African Meridian B-Field Education and Research (AMBER)PIs: E. Yizengaw. (The Aerospace Corporation) and M. Moldwin (University of Michigan)
Objectives of AMBER
The AMBER magnetometer array is comprised of four magnetometers. All of them are already stationed in Adigrat in Ethiopia, Algiers in Algeria, Yaounde in Cameroon, and Tsumeb in Namibia.
Recently, in colaboration with SAMBA project, the fifth magnetometer, known as AMBER-SAMBA magnetometer, has been deployed in Abuja, Nigeria.
The Figure shows the location of AMBER and SAMBA-AMBER magnetometer network.
The specific location of each stations is shown in Table 1.
While polar-cap to equatorial coverage exist in the American meridian with the deployment of McMAC array linking the expanded Canadian CARISMA (formerly CANOPUS) and the SAMBA arrays, in Europe the coverage essentially ends with SEGMA in Italy. AMBER array is now connecting the European magnetometer array to low latitudes by filling the largest land-based gap in global magnetometer coverage in Africa, as is shown in the Figure above. AMBER stations in Algiers, Abuja, Yaounde, and in Tsumeb will be used for connecting IMAGE-SAMNET-SEGMA array to low and dip-equator latitudes, and link up with South African Intermagnet and Antarctic magnetometers in the southern hemisphere so that we can have complete meridian observation in the region.
In addition to filling the largest land-based gap in global magnetometer coverage, the AMBER array will address two fundamental areas of space physics:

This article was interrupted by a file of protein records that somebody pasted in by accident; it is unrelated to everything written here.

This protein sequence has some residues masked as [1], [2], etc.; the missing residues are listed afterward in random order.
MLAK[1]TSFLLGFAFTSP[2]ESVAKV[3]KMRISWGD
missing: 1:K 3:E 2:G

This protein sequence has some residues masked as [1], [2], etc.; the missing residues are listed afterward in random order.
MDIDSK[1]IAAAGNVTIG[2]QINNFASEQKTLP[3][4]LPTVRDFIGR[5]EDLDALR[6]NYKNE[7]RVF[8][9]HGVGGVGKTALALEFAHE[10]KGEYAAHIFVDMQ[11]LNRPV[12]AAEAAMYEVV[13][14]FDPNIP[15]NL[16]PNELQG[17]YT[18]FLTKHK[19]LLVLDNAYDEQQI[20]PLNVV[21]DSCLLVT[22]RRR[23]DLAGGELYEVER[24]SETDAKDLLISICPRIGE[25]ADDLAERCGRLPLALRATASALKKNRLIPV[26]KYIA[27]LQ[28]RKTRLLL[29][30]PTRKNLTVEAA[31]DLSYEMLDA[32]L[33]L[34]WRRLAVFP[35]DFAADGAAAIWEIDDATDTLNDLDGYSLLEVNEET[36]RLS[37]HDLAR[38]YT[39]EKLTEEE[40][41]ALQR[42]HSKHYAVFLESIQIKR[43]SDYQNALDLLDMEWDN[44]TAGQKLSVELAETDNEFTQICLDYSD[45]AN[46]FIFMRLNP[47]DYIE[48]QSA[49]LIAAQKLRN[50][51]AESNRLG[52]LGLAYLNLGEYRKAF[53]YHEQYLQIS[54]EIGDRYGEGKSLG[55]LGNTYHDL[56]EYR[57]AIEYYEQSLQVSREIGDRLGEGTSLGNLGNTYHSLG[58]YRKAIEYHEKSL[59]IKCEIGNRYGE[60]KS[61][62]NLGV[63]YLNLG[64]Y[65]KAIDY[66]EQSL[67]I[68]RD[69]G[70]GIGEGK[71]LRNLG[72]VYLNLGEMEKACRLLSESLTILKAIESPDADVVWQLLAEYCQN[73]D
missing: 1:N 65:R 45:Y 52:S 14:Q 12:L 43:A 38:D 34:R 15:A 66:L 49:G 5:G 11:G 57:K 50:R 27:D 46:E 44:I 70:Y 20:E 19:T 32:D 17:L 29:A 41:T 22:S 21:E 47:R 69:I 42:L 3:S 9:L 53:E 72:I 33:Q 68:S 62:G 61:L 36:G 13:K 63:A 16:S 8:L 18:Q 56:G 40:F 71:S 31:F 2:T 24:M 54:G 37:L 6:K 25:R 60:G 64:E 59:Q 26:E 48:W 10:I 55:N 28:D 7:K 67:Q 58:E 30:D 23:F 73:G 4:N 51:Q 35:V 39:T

(1) the processes governing electrodynamics of the equatorial ionosphere as a function of latitude (or L-shell), local time, longitude, magnetic activity, and season, and
(2) ULF pulsation strength and its connection with equatorial electrojet strength at low/mid-latitude regions.
In coordination with GPS receivers in Africa, AMBER magnetometer array will provide a great opportunity to understand the electrodynamics that governs equatorial ionosphere motions. By combining AMBER in Adigrat (~6.0 N magnetic) and INTERMAGNET in Addis Ababa (~0.13 N magnetic) for east-african sector and AMBER in Yaounde (~5.9 S magnetic) and SAMBA-AMBER in Abuja (~0.55 S magnetic) for west-African sector, the strength of equatorial electrojet (EEJ) and thus vertical ExB drift is routinely estimated using a well known pair of magnetometers drift estimation technique.
Therefore, while the magnetometers routinely observe the F region plasma drift mechanism (ExB drift), the GPS stations will monitor the structure of plasma at low/mid-latitudes in the African sectors. Such combined observations provide enormous opportunity to understand the unique equatorial ionospheric structures in the African sector that have been often detected by satellite observations.
In addition to new scientific discoveries and advancing the space science research into Africa by establishing scientific collaborations between scientists in the developing and developed nations, the AMBER project also contributes to the effort in developing the basic science of heliophysics through cross disciplinary studies of universal process. This includes the creation of sustainable research/training infrastructure within the African universities. This will then create opportunities for undergraduate students to enhance their inspiration to space science and perform research activities in the future within their own countries.
Data from AMBER magnetometer array will be directly accessible to space weather forecasters and the space science community at large.
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